Take this sentence from accounting textbooks for example Non-governmental organisations (NGOs) are bodies which are not directly linked with national government. The description 'NGO' generally applies to groups whose primary aim is not a commercial one, but within this the term is applied to a diverse range of activities, aimed at promoting social, political or environmental change. However, NGOs are not necessarily charities and, although they may have political aims, they are not political parties. NGOs need to engage in fund raising and mobilisation of resources in order to ensure that they are operating effectively and efficiently (for example in terms of donations received, volunteer labour or materials). This process may require quite complex levels of organisation. That’s at least eight different facts. You need to break them up and study each one. How do you do this? One word: FLASHCARDS. Here are the different ways you can make flashcards: 1# Put a word on one side of the card, its definition on the other. Or 2# Put half a sentence on one side, the other half on the other. Or 3# Put a sentence with a blank on one side, and the missing key word on the other. Or 4# Put a picture on one side, and identify it on the other.

2. Flashcards

A good flashcard should include pictures, sounds, or personal details. To learn words in another language, match them to pictures. Make those pictures personal.

3. Spaced repetition

Would you like to know when is the best time to study something: the moment that you’re just about to forget it. This will help you remember for a longer time! Here's a good pattern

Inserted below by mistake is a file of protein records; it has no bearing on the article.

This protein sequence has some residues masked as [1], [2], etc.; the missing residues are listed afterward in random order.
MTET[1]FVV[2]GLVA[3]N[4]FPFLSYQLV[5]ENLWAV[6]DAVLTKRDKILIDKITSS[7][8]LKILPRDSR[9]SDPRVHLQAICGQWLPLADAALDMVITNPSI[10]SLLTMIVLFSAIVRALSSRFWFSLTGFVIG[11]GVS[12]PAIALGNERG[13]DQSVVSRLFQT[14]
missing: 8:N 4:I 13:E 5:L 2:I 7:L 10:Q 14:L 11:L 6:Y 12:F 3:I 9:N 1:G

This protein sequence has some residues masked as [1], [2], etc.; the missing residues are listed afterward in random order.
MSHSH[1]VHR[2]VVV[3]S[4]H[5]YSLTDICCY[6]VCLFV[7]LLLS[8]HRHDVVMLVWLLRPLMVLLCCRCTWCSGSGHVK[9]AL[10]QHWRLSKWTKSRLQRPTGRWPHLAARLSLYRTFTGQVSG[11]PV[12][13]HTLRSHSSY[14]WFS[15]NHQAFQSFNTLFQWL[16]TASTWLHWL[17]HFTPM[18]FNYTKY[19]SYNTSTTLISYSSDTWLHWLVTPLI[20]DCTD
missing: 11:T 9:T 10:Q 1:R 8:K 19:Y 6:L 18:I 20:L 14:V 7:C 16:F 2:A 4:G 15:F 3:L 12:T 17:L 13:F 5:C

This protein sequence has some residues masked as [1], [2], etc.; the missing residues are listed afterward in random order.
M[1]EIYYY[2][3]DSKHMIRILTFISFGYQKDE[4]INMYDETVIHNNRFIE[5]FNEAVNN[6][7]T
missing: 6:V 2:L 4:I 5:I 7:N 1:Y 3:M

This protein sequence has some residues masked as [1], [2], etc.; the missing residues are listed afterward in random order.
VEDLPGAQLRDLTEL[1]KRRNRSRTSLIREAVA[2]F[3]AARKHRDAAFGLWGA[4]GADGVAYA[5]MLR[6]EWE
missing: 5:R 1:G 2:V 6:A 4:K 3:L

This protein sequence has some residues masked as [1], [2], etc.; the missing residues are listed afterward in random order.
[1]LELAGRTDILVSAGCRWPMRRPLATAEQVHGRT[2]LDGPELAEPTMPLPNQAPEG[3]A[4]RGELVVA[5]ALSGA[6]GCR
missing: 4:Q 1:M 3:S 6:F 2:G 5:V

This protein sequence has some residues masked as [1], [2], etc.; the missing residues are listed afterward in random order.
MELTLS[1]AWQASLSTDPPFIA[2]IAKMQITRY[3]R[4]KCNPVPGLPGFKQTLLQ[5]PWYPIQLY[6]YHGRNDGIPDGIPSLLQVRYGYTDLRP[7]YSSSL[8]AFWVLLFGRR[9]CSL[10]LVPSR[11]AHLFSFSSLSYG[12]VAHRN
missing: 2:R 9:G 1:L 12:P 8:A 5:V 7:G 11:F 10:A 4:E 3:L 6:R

• Make a card (or mind map)

  • Study it the next day

  • Study it two days later

  • Then four days later

  • Then eight days later

  • and so on.

If you get the card right Do this seven times, and if you got the card right every time, you can throw it away. You’re probably going to remember that fact forever. If you get the card wrong Any time you get the card wrong, you have to start over: study it again tomorrow, then two days after that, and so on. Eventually you’ll get it right all seven times, and you’re done with the card.


Method 3: The "Hard Start-Jump to Easy" technique




Exams can drain your focus and mental energy fast, so it’s best to get the tough stuff out of the way first. This super simple approach to test-taking can help reduce your stress and improve your test scores.

  • Start on a really hard question—like an essay question, or the stuff you tend to find at the end of the test—and work on it for a few minutes.

  • As soon as you hit a mental roadblock, shift gears and get to work on easier questions, such as multiple choice questions or true or false questions.

  • Whenever you get a spark of motivation or come up with a good thought, go back to the tough questions.

Now continue that process until your test is complete. This technique keeps you from wasting time when you get stuck, and it plays nice with your brain—which can only focus on complex tasks for a certain amount of time before it needs a break. When you shift back and forth, you let your brain recharge while it continues to solve the problem in the background.



Conclusion



That's pretty much it! I've shared all of my most effective study tips with you. The question is: will you apply them?